Aneesh Chaganty

Movie #147 Tootsie

In Uncategorized on February 23, 2011 at 2:15 AM

Movie #147 Tootsie

(1982, US, d. Sydney Pollock)

Often cited as an example in introductory screenwriting classes, Tootsie is a fine-tuned script executed to near perfection. In my opinion, this is one of the funniest movies ever made, just behind My Cousin Vinny, The Hangover, and a few other classics. It’s about an actor with an attitude (a recipe for disaster) named Michael Dorsey (played by Dustin Hoffman) who after being blacklisted by nearly every producer in New York City, decides to cross dress as a snarky middle-aged woman named Tootsie to get a part on a soap opera. Tootsie ends up becoming a national sensation, falls in love with another actress on set, is pursued by multiple men, etc… It’s a great set up but what’s even better is that every character is clear in his or her wants and needs. It’s my theory that no comedic joke will ever fall flat in a movie if the character who says the line is the only one in the entire film who can say it. Such is the case with this film. From Bill Murray’s artsy writer’s ego to the ancient but horny as ever Dr. John Van Horn to the completely emotionally unstable Sandy Lester to every other character in the film – every piece of dialogue belongs to only one person. Holstered by a very strong performance by Dustin Hoffman, Tootsie is the kind of film writers rave about, and rightfully so. It’s stuffed to the brim with great one-liners, situations, and revelations. It’s old age will prevent a lot of younger viewers to check this out, but apart from the ridiculous 80’s soundtrack, I suggest you watch this film. It’s really something.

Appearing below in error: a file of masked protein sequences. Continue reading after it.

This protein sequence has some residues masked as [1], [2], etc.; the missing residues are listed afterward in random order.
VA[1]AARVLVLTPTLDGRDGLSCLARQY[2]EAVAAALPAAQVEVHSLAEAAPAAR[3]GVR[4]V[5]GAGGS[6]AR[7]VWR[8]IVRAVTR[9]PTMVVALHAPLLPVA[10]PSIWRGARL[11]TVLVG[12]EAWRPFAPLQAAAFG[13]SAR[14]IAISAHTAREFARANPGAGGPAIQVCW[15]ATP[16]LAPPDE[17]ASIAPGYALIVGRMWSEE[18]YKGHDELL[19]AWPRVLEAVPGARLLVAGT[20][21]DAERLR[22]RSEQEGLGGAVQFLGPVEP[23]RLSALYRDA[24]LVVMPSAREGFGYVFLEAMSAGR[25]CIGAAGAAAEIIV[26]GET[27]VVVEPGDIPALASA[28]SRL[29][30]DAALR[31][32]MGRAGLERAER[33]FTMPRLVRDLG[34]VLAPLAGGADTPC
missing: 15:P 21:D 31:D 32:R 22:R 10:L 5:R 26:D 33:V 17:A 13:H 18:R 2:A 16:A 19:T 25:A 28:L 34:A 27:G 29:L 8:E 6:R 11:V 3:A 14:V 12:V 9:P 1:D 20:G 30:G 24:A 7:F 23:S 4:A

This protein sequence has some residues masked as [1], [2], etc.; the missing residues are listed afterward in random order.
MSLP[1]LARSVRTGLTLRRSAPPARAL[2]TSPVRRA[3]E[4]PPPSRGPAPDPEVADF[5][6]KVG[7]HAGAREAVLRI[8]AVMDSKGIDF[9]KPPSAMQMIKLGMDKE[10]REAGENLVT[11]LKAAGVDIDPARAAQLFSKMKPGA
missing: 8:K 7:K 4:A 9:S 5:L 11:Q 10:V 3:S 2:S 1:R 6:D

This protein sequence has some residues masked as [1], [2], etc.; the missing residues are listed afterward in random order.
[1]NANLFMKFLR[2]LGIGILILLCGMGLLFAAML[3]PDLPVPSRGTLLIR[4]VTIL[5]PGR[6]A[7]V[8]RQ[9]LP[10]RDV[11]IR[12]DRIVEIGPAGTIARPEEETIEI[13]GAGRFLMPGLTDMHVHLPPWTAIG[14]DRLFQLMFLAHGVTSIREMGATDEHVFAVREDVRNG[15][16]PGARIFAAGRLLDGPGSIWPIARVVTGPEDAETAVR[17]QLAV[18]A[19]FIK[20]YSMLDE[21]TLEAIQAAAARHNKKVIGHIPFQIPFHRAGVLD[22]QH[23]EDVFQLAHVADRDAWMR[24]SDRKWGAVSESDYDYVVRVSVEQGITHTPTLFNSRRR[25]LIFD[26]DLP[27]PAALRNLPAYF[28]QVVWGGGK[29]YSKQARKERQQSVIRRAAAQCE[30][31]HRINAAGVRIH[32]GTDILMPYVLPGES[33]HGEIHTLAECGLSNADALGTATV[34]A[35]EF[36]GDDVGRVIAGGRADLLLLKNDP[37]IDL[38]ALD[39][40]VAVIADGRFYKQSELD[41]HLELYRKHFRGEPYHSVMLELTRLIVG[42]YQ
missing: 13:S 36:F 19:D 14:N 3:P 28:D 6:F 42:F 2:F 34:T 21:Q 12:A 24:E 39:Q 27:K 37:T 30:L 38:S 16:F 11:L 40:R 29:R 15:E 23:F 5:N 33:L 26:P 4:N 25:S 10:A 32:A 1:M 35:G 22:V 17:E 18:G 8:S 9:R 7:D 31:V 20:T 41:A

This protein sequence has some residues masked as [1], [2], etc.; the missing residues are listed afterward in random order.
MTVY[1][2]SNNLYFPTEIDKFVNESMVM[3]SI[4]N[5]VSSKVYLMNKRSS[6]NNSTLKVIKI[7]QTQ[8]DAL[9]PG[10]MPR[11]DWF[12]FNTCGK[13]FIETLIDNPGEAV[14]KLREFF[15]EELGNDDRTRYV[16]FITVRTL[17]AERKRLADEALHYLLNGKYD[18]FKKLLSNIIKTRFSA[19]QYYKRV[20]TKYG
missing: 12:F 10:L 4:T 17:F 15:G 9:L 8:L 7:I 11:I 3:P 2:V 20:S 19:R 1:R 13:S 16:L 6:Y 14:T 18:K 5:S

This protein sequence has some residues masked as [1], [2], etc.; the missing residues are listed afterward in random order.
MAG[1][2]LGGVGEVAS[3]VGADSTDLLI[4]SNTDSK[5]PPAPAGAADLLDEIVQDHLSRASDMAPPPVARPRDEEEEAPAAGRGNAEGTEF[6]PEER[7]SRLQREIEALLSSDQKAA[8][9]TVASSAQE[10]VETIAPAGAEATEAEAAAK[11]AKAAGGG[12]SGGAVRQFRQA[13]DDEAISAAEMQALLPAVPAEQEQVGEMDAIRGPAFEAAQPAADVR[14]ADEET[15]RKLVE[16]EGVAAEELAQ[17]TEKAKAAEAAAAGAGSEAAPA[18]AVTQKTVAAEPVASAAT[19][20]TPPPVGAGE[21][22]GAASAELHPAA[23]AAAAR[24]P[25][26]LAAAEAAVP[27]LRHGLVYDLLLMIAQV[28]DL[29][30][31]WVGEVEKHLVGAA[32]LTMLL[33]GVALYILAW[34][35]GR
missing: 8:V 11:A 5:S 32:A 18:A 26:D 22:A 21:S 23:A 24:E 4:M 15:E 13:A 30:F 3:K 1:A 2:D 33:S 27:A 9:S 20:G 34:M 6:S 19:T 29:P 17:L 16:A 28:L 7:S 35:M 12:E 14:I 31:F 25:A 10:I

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  1. I’ve always wanted to see this, but never got the chance.

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